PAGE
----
Susan Walsh, Associated Press
After a government shutdown fought largely over GOP efforts to delay the individual health insurance mandate, the failures of the new health care website rollout have the White House toying with delaying the mandate after all.
In a combative White House briefing Monday, spokesman Jay Carney refused to directly answer whether the administration was considering delaying the individual mandate, but gave hints in that direction.
"Americans who have access to affordable insurance would need to have insurance by March 31," Carney said, according to the Washington Post. "People who do not have access to affordable care due to a state not expanding Medicaid, for example, or due to other factors will not be penalized."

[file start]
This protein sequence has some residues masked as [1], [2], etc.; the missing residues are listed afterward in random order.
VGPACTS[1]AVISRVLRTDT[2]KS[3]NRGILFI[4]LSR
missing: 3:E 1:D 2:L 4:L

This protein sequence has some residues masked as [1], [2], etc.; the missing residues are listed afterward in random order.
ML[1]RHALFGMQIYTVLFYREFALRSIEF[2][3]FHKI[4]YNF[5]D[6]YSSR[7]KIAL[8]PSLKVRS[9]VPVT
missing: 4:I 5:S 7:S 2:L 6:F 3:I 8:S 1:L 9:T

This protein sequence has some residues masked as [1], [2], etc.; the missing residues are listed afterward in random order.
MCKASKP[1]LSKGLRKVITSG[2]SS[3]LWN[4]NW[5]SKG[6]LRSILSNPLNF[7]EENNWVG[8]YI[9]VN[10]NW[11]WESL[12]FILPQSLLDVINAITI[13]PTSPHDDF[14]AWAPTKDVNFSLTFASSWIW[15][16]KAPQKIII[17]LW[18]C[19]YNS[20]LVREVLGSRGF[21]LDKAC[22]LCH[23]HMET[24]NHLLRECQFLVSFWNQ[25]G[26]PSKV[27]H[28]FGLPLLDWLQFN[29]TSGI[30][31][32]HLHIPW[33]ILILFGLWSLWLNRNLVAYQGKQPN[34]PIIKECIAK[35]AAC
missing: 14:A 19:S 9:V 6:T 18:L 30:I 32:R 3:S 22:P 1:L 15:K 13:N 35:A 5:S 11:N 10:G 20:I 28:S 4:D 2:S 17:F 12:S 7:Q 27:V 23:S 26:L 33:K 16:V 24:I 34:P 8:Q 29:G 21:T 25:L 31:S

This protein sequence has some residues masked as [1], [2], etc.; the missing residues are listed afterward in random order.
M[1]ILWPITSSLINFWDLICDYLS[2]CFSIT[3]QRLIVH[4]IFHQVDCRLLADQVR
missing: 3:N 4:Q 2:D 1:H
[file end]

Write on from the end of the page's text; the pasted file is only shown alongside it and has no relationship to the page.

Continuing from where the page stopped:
The question is premature, according to some in the White House.
"If we don't have it fixed in time is a hypothetical that we don't expect to encounter," White House communications director Jen Palmieri told MSNBC's Andrea Mitchell. "We're taking this day by day and we're making progress every day. And we're going to keep at it and in the meantime, we're going to find these options of other ways for people to enroll."
Speculation about a delay built after earlier in the day President Obama addressed the issue in a Rose Garden rally, where he announced a "tech surge" to fix the website's problems.
"Precisely because the product is good, I want the cash registers to work; I want the checkout lines to be smooth," Obama said, according to a BBC report. "And there's no excuse for the problems, and these problems are getting fixed."
"Obamacare costs too much and it's not working the way they promised," Senate Republican leader Mitch McConnell said on Monday, the BBC report added. "It's time for the president to consider delaying this rushed effort."
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